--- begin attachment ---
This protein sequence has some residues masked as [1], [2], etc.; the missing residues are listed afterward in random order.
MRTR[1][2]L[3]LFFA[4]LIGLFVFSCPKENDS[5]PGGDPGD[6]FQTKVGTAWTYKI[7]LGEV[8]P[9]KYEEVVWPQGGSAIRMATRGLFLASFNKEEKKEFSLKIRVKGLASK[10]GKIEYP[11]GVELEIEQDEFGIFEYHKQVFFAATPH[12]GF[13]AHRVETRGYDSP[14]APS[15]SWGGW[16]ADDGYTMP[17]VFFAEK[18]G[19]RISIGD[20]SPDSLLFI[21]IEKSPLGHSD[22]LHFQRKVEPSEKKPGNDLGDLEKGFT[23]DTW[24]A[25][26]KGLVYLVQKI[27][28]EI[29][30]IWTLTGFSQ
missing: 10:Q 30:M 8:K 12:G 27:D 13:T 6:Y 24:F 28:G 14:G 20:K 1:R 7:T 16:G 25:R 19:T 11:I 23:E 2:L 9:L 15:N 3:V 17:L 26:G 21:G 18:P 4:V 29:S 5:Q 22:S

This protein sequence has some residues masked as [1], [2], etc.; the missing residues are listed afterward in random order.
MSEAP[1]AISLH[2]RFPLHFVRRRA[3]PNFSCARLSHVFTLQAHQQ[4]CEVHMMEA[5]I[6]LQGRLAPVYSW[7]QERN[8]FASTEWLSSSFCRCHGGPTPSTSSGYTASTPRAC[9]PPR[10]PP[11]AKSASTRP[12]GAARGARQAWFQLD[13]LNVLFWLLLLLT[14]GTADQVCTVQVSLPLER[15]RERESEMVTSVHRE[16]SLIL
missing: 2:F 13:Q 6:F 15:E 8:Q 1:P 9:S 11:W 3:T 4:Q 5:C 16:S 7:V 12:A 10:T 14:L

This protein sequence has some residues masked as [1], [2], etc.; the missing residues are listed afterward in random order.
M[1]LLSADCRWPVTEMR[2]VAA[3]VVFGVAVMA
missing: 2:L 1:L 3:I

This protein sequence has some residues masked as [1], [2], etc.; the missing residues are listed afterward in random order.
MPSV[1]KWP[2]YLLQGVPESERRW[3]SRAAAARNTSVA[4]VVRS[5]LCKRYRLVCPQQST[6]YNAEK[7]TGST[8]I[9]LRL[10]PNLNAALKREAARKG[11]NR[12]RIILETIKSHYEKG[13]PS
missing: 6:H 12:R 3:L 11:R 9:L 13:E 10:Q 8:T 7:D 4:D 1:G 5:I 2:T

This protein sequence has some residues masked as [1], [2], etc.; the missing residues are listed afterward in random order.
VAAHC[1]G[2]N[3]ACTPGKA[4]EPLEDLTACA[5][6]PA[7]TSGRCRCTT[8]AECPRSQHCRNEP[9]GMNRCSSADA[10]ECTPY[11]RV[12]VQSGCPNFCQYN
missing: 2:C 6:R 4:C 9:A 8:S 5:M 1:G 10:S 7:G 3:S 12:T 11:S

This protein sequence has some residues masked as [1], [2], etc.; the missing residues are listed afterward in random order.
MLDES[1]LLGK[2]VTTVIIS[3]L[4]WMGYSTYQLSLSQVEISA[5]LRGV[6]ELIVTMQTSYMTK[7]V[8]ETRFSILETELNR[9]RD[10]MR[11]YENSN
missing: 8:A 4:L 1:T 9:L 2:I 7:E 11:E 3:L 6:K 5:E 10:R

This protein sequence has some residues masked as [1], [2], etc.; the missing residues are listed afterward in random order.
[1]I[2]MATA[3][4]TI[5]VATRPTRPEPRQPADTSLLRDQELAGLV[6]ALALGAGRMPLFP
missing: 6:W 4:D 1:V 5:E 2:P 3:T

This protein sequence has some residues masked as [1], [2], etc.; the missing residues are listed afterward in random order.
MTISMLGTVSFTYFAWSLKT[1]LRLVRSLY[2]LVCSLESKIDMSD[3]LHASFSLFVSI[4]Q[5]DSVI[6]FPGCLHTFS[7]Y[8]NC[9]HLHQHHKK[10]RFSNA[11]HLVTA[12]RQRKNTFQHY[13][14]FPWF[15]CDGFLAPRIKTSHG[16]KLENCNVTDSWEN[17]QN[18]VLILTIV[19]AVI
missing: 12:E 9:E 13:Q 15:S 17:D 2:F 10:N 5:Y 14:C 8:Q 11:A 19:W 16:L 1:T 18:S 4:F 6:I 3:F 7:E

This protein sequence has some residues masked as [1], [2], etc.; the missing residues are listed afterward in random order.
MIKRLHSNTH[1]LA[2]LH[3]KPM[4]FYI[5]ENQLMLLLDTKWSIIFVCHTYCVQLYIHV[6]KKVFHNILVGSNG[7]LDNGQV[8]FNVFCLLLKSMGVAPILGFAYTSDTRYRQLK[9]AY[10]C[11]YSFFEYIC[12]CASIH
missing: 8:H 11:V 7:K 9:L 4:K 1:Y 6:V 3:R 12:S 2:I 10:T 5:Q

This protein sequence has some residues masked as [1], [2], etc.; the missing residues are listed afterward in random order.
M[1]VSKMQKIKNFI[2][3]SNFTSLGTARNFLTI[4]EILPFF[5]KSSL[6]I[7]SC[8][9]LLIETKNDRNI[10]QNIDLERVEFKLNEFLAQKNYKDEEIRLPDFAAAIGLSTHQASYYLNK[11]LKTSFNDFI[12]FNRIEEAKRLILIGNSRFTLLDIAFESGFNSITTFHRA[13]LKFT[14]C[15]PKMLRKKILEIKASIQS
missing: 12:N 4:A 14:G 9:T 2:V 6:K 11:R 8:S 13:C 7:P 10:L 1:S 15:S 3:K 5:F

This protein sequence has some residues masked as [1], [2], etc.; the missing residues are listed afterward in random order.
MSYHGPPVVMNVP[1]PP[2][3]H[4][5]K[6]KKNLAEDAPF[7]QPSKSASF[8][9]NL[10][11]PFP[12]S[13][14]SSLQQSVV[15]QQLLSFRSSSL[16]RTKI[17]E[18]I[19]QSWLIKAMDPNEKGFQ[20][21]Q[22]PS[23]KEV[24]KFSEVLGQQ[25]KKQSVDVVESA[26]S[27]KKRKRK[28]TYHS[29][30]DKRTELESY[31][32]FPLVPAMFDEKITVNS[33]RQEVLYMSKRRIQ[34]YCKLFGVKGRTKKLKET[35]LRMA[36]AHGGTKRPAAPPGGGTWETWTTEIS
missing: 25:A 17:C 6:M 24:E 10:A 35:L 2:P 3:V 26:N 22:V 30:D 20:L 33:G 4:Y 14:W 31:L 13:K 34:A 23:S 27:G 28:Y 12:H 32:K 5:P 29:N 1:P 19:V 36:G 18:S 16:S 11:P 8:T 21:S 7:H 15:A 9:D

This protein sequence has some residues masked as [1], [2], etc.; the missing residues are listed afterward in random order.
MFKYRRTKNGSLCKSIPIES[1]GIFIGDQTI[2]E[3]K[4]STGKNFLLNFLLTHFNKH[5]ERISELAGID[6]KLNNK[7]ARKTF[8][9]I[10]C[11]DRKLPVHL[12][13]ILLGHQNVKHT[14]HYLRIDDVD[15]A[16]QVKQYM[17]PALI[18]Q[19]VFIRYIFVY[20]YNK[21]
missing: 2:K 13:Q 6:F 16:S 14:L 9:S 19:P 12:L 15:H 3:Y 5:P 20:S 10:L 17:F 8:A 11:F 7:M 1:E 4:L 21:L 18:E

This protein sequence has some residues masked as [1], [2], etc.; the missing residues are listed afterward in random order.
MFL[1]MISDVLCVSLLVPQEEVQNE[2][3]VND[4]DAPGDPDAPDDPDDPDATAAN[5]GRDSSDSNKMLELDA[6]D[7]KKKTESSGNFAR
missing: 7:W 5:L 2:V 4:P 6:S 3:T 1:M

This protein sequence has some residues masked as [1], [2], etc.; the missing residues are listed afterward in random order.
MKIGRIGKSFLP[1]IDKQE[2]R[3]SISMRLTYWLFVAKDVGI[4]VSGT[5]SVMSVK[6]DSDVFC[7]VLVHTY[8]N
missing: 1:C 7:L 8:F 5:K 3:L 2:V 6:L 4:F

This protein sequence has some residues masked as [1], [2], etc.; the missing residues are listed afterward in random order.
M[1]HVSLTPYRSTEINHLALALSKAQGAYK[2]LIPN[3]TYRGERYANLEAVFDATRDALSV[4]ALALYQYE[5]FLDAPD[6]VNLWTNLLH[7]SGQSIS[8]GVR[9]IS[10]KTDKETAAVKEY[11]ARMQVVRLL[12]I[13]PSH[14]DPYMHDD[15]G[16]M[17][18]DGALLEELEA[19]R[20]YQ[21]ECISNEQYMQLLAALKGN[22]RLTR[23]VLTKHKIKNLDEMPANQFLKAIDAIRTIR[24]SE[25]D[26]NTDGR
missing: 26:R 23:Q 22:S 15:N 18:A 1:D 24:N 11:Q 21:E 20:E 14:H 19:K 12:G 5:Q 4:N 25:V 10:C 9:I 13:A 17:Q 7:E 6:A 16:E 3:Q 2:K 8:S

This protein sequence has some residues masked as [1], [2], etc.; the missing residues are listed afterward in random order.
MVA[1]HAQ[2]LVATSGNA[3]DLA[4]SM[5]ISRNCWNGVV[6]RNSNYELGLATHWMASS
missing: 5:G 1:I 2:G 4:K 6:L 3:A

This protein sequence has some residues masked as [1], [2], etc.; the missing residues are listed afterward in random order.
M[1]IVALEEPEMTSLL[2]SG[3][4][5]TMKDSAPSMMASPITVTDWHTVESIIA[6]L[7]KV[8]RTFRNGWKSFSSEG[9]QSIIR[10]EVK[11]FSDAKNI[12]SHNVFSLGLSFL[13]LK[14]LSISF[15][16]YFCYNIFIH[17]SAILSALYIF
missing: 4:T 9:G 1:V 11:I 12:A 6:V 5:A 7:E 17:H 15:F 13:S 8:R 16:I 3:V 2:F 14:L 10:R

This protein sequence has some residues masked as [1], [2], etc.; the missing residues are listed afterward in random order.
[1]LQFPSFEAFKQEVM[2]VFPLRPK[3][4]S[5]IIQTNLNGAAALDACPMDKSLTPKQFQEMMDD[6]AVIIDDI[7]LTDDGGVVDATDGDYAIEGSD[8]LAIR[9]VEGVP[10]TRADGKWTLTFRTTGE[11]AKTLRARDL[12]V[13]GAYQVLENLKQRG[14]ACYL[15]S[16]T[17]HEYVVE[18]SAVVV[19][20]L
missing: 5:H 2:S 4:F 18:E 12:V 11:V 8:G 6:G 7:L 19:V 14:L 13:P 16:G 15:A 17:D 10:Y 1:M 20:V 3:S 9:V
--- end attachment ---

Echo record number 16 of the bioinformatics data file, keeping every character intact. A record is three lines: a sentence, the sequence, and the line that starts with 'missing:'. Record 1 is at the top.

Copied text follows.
This protein sequence has some residues masked as [1], [2], etc.; the missing residues are listed afterward in random order.
MVA[1]HAQ[2]LVATSGNA[3]DLA[4]SM[5]ISRNCWNGVV[6]RNSNYELGLATHWMASS
missing: 5:G 1:I 2:G 4:K 6:L 3:A